Financial Resolution and Deposit Insurance Bill is depositor-friendly: Government
By Express News Service | Published: 08th December 2017 01:52 AM |
NEW DELHI: The finance ministry on Thursday sought to allay fears that the Financial Resolution and Deposit Insurance (FRDI) Bill would expose depositors to losses, saying it would actually protect the interests of depositors. The Bill is currently before a joint committee of Parliament.
The clarification comes amid widespread concern about the ‘bail-in’ clause, which critics fear will lead to depositors losing savings if a bank fails. Several bank employees associations have red flagged the clause so far.
According to the finance ministry, however, the FRDI Bill is far more depositor-friendly than many other jurisdictions, which provide for statutory bail-in, where consent of creditors / depositors is not required for bail-in. “It does not propose in any way to limit the scope of powers for the government to extend financing and resolution support to banks, including public-sector banks.
The government’s implicit guarantee for public sector banks remains unaffected,” it said. The government is of the view that Indian banks have adequate capital, and extant regulations and oversight to ensure security and safety currently. “In India, all possible steps and policy measures are taken to prevent the failure of banks and protection of interests of depositors (issue of directions/prompt corrective action measures, capital adequacy and prudential norms),” the government said.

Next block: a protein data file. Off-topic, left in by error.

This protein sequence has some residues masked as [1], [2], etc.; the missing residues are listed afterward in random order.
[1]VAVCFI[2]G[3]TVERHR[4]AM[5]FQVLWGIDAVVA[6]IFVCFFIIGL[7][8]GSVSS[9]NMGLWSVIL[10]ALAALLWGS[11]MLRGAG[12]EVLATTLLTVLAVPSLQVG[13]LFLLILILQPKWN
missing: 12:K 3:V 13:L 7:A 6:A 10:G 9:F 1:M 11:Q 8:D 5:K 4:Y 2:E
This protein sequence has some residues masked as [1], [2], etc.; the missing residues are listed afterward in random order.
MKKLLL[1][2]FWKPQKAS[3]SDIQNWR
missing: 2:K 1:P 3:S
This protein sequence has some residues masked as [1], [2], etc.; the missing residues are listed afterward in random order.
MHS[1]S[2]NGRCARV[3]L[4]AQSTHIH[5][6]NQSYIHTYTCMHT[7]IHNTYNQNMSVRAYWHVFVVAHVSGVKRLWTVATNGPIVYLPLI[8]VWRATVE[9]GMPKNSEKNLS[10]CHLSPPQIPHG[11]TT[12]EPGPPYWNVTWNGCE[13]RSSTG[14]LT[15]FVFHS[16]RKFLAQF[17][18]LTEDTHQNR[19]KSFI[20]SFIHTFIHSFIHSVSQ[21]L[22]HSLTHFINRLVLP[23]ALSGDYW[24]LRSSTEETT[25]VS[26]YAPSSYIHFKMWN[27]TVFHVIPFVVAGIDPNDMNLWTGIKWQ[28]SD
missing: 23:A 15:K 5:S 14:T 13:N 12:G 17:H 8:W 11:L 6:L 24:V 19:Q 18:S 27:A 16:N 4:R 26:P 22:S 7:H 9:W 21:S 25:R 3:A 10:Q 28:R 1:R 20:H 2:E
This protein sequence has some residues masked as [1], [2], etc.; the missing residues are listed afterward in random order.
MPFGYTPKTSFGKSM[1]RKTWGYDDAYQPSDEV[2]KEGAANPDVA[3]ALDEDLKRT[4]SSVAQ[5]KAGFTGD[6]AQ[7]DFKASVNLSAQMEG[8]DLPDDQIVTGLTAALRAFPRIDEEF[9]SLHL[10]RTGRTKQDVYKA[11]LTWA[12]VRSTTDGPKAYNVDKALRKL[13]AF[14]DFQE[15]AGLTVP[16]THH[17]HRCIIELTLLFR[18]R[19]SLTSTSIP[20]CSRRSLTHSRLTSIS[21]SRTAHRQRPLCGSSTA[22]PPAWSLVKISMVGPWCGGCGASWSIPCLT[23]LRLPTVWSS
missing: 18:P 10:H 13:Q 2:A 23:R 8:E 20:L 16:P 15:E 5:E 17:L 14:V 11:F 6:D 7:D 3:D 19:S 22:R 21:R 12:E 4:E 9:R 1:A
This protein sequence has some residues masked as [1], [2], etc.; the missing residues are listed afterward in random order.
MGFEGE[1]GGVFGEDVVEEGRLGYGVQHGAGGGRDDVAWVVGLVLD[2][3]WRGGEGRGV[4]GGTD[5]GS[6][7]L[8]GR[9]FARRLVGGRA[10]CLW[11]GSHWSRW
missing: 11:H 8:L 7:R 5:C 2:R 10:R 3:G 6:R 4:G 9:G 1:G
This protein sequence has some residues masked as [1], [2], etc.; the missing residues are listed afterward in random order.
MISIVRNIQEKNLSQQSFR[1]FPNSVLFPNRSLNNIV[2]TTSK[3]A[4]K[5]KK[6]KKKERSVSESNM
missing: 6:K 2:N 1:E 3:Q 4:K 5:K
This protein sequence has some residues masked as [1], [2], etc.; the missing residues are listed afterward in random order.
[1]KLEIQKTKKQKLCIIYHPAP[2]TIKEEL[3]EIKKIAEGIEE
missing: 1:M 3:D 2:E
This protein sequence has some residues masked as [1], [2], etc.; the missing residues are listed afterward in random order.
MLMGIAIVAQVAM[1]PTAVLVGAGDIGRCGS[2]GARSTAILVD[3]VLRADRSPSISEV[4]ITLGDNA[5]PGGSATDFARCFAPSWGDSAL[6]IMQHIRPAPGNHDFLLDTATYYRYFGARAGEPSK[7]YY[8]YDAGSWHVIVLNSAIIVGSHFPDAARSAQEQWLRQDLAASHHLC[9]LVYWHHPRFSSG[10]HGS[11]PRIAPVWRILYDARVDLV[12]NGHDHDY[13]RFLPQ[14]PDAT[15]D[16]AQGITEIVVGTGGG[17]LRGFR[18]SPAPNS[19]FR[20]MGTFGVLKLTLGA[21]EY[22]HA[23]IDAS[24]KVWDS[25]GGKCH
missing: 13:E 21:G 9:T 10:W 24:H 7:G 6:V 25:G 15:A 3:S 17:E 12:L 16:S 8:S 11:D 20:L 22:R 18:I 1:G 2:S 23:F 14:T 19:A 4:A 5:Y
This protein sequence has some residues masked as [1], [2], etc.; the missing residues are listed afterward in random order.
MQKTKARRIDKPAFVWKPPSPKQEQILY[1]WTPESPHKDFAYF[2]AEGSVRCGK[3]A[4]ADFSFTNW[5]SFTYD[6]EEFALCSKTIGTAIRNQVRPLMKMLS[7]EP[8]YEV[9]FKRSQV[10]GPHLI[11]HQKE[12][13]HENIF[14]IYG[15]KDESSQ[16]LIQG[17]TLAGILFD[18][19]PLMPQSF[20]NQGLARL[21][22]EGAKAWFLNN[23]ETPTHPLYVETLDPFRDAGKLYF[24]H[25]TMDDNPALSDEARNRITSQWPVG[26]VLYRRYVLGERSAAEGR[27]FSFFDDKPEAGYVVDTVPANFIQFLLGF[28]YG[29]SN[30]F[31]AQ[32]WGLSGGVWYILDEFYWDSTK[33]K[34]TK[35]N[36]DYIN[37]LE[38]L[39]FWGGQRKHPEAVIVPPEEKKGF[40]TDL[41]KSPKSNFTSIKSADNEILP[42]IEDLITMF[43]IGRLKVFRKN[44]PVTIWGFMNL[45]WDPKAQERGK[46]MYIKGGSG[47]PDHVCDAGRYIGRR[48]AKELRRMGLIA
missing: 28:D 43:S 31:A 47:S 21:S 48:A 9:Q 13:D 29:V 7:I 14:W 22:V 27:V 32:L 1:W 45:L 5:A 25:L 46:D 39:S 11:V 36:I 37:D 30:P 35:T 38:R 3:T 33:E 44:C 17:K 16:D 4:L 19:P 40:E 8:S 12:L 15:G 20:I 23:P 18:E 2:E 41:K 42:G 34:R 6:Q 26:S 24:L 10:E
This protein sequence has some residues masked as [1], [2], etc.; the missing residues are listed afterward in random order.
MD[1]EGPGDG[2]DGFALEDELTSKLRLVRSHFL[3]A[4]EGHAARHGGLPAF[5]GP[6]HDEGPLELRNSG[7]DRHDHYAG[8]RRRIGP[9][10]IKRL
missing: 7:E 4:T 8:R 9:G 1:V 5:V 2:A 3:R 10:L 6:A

Critics’ primary concern revolves around the setting up of a new ‘Resolution Corporation’ which will see the dissolution of the current Deposit Insurance and Credit Guarantee Corporation, an RBI subsidiary, which insures all kinds of bank deposits up to a limit of Rs 1 lakh.
However, the role of the DICGC will move to the new body, which has been empowered to monitor financial firms, calculate stress and take ‘corrective actions’ in case of a failure. In critical cases, the Corporation will be empowered to take over and resolve issues within a year —including through corrective actions like merger or acquisition, transferring assets, liabilities to another firm, or liquidation.
The ministry said the Bill would “strengthen the system by adding a comprehensive resolution regime that will help ensure, in the rare event of failure of a financial service provider, that there is a system of quick, orderly and efficient resolution in favour of depositors”.
Online petition against FRDI Bill
Even as the finance ministry has stepped in to clear the air about the FRDI Bill, an online petition against the bill has gone viral and got thousands of signatures within a day. The online petition, filed on Change.org, seeks public support against what it terms as an attempt to “allow a government entity to use depositors’ money to save a bank on the verge of bankruptcy”.